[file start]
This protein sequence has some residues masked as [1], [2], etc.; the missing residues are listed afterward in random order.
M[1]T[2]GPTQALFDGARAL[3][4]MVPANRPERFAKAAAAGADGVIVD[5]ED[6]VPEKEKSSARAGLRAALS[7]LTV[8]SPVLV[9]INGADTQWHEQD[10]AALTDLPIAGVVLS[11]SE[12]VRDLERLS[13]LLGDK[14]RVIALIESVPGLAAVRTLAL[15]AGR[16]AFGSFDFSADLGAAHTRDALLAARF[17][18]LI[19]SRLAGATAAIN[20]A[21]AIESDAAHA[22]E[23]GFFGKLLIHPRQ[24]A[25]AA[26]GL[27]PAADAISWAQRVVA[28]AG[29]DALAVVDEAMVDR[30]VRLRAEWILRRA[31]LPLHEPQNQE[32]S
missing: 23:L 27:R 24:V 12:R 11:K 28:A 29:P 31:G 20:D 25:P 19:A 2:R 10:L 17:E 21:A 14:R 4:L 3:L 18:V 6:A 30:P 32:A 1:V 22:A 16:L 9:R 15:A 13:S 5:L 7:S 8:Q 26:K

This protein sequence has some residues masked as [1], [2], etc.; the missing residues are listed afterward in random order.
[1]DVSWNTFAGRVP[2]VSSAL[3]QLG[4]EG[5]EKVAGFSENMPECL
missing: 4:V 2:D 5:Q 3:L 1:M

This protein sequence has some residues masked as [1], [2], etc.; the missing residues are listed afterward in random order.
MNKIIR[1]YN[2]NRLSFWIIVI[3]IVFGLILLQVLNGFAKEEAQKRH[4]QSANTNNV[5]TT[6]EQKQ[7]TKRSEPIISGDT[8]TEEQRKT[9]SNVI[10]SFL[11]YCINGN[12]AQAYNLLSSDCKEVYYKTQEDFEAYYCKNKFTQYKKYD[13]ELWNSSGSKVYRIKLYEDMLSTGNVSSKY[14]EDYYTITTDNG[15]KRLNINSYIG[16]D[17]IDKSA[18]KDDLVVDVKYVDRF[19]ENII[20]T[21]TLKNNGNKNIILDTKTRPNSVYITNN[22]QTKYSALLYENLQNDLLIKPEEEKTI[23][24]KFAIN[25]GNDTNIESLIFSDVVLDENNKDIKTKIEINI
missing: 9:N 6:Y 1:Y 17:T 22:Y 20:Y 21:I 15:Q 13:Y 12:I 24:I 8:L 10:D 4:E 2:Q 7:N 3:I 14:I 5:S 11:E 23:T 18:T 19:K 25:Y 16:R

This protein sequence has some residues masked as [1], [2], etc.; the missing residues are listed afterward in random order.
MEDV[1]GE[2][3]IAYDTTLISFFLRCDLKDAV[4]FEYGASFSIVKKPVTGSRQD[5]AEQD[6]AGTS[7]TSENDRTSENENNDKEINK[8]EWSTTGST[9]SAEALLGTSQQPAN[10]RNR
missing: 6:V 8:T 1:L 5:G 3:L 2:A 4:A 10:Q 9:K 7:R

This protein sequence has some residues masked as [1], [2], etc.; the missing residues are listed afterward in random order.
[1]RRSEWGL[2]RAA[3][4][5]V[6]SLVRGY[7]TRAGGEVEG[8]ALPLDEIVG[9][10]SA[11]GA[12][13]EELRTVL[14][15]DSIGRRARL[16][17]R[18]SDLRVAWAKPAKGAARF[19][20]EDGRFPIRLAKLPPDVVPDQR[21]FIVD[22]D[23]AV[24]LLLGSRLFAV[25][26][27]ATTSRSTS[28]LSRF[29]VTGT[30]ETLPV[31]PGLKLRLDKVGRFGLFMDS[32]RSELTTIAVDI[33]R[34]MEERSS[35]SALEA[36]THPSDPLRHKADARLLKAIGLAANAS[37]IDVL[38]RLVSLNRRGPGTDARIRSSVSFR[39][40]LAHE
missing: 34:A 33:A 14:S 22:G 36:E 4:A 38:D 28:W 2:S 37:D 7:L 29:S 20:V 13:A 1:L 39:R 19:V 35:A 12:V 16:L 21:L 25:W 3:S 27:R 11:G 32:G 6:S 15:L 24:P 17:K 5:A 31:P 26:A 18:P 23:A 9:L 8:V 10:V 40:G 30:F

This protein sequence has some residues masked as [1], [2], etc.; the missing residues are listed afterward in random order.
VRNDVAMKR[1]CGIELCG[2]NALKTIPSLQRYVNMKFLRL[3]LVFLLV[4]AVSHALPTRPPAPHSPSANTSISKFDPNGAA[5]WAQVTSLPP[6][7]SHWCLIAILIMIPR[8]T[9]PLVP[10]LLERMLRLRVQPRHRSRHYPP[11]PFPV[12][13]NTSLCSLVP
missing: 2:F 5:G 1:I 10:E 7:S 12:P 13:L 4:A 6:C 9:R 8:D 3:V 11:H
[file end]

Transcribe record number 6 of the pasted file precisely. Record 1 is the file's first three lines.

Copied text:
This protein sequence has some residues masked as [1], [2], etc.; the missing residues are listed afterward in random order.
VRNDVAMKR[1]CGIELCG[2]NALKTIPSLQRYVNMKFLRL[3]LVFLLV[4]AVSHALPTRPPAPHSPSANTSISKFDPNGAA[5]WAQVTSLPP[6][7]SHWCLIAILIMIPR[8]T[9]PLVP[10]LLERMLRLRVQPRHRSRHYPP[11]PFPV[12][13]NTSLCSLVP
missing: 2:F 5:G 1:I 10:E 7:S 12:P 13:L 4:A 6:C 9:R 8:D 3:V 11:H